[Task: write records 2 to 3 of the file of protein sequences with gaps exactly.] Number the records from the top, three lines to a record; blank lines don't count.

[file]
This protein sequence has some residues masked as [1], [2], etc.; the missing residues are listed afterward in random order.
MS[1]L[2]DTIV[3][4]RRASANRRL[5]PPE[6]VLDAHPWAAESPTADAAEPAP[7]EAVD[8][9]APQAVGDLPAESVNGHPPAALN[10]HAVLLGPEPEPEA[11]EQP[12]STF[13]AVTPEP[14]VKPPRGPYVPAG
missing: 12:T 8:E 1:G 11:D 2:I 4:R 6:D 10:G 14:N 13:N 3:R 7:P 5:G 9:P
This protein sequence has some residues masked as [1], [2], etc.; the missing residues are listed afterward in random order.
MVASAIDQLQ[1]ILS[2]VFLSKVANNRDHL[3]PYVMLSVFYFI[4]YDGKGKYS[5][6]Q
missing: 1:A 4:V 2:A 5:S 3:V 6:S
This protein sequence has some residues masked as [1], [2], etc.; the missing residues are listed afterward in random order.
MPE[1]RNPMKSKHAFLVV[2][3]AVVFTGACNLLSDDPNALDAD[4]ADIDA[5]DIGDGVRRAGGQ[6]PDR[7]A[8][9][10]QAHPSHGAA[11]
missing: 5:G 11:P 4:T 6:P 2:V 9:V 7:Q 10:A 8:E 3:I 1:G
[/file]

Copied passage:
This protein sequence has some residues masked as [1], [2], etc.; the missing residues are listed afterward in random order.
MVASAIDQLQ[1]ILS[2]VFLSKVANNRDHL[3]PYVMLSVFYFI[4]YDGKGKYS[5][6]Q
missing: 1:A 4:V 2:A 5:S 3:V 6:S
This protein sequence has some residues masked as [1], [2], etc.; the missing residues are listed afterward in random order.
MPE[1]RNPMKSKHAFLVV[2][3]AVVFTGACNLLSDDPNALDAD[4]ADIDA[5]DIGDGVRRAGGQ[6]PDR[7]A[8][9][10]QAHPSHGAA[11]
missing: 5:G 11:P 4:T 6:P 2:V 9:V 7:Q 10:A 8:E 3:I 1:G